Identification of novel peptides from amphibian (Xenopus tropicalis) skin by direct tissue MALDI-MS analysis

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Abstract

Twelve novel peptides (Pxt-1 to Pxt-12) were isolated from the skin of Xenopus tropicalis, diploid frogs, using topological MS analysis. Among them, Pxt-8, Pxt-9, and Pxt-10 were the N terminus of Pxt-1, N terminus of Pxt-3 and C terminus of Pxt-11, respectively. The Pxt-3 and Pxt-11 peptides shared significant sequence homologies with magainins 1, -2 and levitide, respectively, which all isolated from X. laevis. Pxt-12 was identical to the X. tropicalis XT-6-like precursor previously isolated by ESI-MS/MS. None of the Pxt peptides contained any Cys, Asp, Tyr or Trp, although Leu and Lys were frequently found as typical frog-skin peptides. RT-PCR analysis confirmed the gene expressions of Pxt-2, Pxt-3, Pxt-4, Pxt-5, Pxt-7 and Pxt-11 in X. tropicalis skin. Several ion peaks corresponding to all identified Pxt peptides were observed with MALDI-MS analysis of X. tropicalis secretory fluids, collected after in vivo stimulation, which suggested that Pxt peptides were definitely secretory molecules. CD studies and Schiffer–Edmundson helical wheel projections suggested that Pxt-5, as well as mastoparan, at least, could form a typical amphiphilic α helix without a phospholipid or a membrane-mimetic solvent (trifluoroethanol). Moreover, Pxt-2 and Pxt-5 showed growth inhibitory effects on both Escherichia coli (Gram-negative) and Staphylococcus aureus (Gram-positive). Measurements of dynamic light scattering and the surface tensions of Pxt peptides solutions suggested that both Pxt-2 and Pxt-5 could form associations as micelles and behave like a general surfactant. Moreover, the remarkable foaming properties of Pxt-2 and Pxt-5 were observed, as well as those of the secretory fluids of X. tropicalis.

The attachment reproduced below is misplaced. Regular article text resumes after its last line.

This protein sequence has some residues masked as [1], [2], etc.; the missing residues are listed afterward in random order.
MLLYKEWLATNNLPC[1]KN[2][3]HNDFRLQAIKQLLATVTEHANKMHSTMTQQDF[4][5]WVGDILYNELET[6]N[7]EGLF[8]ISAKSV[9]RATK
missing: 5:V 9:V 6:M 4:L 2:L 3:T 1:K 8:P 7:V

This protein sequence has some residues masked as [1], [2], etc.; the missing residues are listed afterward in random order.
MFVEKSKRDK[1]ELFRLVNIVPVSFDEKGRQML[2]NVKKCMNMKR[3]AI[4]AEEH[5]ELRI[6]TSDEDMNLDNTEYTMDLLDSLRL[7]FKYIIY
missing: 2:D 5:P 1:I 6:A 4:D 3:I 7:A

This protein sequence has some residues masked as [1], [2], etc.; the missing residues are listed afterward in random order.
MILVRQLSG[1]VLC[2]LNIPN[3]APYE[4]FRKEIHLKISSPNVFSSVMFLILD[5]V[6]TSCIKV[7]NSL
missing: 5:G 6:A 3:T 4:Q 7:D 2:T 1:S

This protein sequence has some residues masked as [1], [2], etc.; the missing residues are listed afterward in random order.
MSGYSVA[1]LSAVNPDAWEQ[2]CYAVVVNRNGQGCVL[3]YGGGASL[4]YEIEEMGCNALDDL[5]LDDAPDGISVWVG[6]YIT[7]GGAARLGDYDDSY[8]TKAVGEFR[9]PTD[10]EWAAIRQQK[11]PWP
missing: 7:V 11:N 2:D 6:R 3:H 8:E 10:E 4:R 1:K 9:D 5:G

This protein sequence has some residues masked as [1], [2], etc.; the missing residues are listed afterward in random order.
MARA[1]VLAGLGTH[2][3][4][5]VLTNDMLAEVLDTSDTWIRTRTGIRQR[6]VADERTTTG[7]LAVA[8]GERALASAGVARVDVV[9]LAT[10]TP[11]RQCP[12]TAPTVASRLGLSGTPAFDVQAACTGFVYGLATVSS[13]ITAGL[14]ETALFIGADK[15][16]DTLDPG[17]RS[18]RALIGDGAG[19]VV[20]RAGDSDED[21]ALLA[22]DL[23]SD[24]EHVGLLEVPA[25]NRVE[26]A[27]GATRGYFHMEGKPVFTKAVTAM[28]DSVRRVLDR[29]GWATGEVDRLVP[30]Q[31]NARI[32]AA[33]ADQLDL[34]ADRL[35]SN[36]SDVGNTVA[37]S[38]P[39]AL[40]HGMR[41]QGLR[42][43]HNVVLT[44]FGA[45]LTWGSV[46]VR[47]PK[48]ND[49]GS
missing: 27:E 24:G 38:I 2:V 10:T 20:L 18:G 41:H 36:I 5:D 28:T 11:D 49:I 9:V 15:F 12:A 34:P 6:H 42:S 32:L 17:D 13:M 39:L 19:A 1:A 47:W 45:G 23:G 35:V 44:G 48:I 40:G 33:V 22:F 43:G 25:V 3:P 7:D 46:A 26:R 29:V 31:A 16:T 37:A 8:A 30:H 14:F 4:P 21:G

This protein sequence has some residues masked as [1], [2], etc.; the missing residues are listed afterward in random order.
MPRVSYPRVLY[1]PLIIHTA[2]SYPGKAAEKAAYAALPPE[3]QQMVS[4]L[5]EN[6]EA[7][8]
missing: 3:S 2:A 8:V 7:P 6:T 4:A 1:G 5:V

Twelve novel peptides (Pxt-1–12) were isolated from the skin of Xenopus tropicalis, using topological mass spectrometry analysis. Several ion peaks corresponding to all identified Pxt peptides, were observed with MALDI-MS analysis of X. tropicalis secretory fluids, collected after in vivo stimulation suggesting that Pxt peptides were definitely secretory molecules. The remarkable foaming properties of Pxt-2 and Pxt-5 were observed.

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